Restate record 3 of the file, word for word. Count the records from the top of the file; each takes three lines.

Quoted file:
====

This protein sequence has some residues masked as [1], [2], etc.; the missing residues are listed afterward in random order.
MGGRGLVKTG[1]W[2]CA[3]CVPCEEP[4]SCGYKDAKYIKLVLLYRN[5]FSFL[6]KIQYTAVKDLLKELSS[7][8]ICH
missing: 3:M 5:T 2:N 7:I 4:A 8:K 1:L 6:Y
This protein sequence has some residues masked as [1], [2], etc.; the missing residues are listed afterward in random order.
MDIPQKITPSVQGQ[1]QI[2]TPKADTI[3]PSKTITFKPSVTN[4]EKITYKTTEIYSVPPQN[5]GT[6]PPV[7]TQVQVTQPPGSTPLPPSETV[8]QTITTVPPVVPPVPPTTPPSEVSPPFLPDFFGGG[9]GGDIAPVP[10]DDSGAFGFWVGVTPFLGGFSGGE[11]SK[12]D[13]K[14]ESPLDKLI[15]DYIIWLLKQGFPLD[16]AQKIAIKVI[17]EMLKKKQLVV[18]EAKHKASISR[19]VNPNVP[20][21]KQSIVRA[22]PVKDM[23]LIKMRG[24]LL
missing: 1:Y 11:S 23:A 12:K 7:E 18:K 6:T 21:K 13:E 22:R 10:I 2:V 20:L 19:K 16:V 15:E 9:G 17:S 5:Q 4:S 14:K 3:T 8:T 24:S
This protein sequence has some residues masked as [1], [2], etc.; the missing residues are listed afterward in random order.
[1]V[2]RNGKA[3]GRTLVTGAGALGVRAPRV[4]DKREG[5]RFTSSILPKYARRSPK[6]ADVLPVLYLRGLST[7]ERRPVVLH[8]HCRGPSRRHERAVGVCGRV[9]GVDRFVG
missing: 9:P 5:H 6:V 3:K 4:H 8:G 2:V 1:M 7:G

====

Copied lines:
This protein sequence has some residues masked as [1], [2], etc.; the missing residues are listed afterward in random order.
[1]V[2]RNGKA[3]GRTLVTGAGALGVRAPRV[4]DKREG[5]RFTSSILPKYARRSPK[6]ADVLPVLYLRGLST[7]ERRPVVLH[8]HCRGPSRRHERAVGVCGRV[9]GVDRFVG
missing: 9:P 5:H 6:V 3:K 4:H 8:G 2:V 1:M 7:G